A zero-day attack called Double Agent can take over antivirus software on Windows machines and turn it into malware that encrypts files for ransom, exfiltrates data or formats the hard drives. Based on a 15-year-old feature in Windows from XP through Windows 10, the attack is effective against all 14 vendors’ antivirus products tested by security vendor Cybellum – and would also be effective against pretty much every other process running on the machines.

Ask.com serves as a conduit for malware - again

Network World

In both cases attackers managed to infiltrate the Ask.com updater infrastructure to the point that they used legitimate Ask signing certificates to authenticate malware that was masquerading as software updates. Businesses that allow the Ask.com toolbar in their environments might want to rethink that after endpoints equipped with the browser add-on were compromised last November and then again the very next month using pretty much the same attack methods.

IBM: Financial services industry bombarded by malware, security threats

Network World

The financial services industry is the target of a whopping 65% more targeted cyber-attacks than the average business, according to security watchers at IBM’s X Force. The number of financial services records breached skyrocketed 937% in 2016 to more than 200 million. Financial institutions were forced to defend against a 29 percent increase in the number of attacks from 2015, IBM stated. More on Network World: IBM: Tax-related spam up 6,000% since Dec.;

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Microsoft's anti-malware program still isn't very good

Network World

In spite of a recent effort to improve the performance and detection rates in Windows Defender, Microsoft's anti-malware tool is still not very good at its job. The latest round of tests performed by German institute AV-TEST, one of the most respected and regarded malware testing shops, show that Microsoft Security Essentials and Windows Malicious Software Removal Tool fared the poorest in removing an existing infection.

Open-source developers targeted in sophisticated malware attack

Network World

For the past few months, developers who publish their code on GitHub have been targeted in an attack campaign that uses a little-known but potent cyberespionage malware. If allowed to execute, the macro code executed a PowerShell script that reached out to a remote server and downloaded a malware program known as Dimnie.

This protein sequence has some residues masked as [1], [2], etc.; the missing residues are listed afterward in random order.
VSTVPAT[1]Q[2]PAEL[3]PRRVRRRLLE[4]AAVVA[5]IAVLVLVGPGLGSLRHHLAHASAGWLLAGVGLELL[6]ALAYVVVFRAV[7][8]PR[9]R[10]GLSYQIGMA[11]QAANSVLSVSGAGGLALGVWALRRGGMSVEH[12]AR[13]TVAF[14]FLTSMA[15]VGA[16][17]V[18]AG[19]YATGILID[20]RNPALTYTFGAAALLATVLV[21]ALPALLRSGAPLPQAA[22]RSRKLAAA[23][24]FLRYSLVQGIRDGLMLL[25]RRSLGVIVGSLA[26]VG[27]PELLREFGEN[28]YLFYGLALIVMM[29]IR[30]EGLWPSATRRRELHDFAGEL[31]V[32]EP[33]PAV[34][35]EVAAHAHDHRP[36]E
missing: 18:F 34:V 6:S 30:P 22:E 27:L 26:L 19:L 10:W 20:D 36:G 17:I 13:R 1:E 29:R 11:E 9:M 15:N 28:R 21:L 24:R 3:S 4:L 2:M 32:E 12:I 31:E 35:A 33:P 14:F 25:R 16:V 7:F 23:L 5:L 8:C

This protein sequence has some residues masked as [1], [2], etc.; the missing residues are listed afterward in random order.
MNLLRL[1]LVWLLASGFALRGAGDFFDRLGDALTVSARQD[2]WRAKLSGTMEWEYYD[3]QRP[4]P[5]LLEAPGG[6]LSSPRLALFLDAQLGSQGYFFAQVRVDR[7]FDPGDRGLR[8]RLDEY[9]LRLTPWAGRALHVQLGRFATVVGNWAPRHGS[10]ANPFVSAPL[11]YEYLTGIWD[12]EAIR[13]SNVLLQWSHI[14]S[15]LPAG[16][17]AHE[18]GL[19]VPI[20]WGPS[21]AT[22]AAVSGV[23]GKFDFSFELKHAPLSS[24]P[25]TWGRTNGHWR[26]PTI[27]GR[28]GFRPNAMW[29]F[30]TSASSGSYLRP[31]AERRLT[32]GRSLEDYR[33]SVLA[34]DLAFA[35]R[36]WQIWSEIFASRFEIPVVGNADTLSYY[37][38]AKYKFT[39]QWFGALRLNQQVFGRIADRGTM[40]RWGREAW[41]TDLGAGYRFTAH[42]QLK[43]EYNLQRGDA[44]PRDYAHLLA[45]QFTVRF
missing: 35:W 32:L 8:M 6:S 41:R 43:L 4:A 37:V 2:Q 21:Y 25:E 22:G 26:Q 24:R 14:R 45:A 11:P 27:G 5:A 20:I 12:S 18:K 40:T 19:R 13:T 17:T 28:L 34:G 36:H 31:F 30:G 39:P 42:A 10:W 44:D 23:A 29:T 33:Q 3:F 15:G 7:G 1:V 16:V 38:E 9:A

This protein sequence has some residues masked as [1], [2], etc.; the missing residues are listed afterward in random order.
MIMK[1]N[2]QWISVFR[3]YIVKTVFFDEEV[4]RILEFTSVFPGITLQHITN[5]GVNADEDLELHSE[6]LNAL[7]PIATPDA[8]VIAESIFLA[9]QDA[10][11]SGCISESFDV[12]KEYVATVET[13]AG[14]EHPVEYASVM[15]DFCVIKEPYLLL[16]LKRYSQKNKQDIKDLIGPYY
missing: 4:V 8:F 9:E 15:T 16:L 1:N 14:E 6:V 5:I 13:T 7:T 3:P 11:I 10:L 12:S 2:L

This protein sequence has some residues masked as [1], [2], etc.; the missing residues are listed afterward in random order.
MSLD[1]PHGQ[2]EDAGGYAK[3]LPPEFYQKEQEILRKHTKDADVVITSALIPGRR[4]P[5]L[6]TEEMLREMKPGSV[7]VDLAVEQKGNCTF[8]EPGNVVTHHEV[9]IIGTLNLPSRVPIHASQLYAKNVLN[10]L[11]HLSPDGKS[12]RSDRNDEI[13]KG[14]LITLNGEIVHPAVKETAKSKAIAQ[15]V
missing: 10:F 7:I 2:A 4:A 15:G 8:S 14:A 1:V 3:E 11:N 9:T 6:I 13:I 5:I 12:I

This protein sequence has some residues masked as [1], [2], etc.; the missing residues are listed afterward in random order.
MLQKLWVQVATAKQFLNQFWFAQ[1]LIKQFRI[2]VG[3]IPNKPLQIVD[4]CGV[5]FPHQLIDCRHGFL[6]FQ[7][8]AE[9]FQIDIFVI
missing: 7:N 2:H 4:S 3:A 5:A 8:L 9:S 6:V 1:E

DHS wants to predict how malware will morph

Network World

The Department of Homeland Security (DHS) wants to be able to predict what form malware will morph to so it can plan how to block it when it becomes reality. 500,000 to develop the technology, known as Predictive Malware Defense (PMD). Charles River will use machine learning and statistical models to predict attacks based on new malware as well as create defenses ahead of time. The models will look at features of families of malware and predict how they might evolve.

Simple ways to avoid malware on all your devices

Tech Republic Security

Jack Wallen offers up a few bits of advice that will help you to use your devices intelligently and avoid malware If you work without concern for security, your data will be breeched.

Saudi Arabia again hit with disk-wiping malware Shamoon 2

Network World

The disk-wiping Shamoon malware, which was used in attacks that destroyed data on 35,000 computers at Saudi Aramco in 2012, is back; the Shamoon variant prompted Saudi Arabia to issue a warning on Monday. An alert from the telecoms authority, seen by Reuters, warned all organizations to be on the lookout for the variant Shamoon 2.

Security Think Tank: 10 control areas to mitigate against malware attacks

Computer Weekly

What strategies should organisations follow to block malware attachments which continue to account for two-thirds of malware infections that result in data breaches

This malware attack starts with a fake customer-service call

Network World

A notorious cybercriminal gang is tricking businesses into installing malware by calling their customer services representatives and convincing them to open malicious email attachments. On Monday, security firm Trustwave said that three of its clients in the past month had encountered malware built with coding found in previous Carbanak attacks. Hotel and restaurant chains, beware.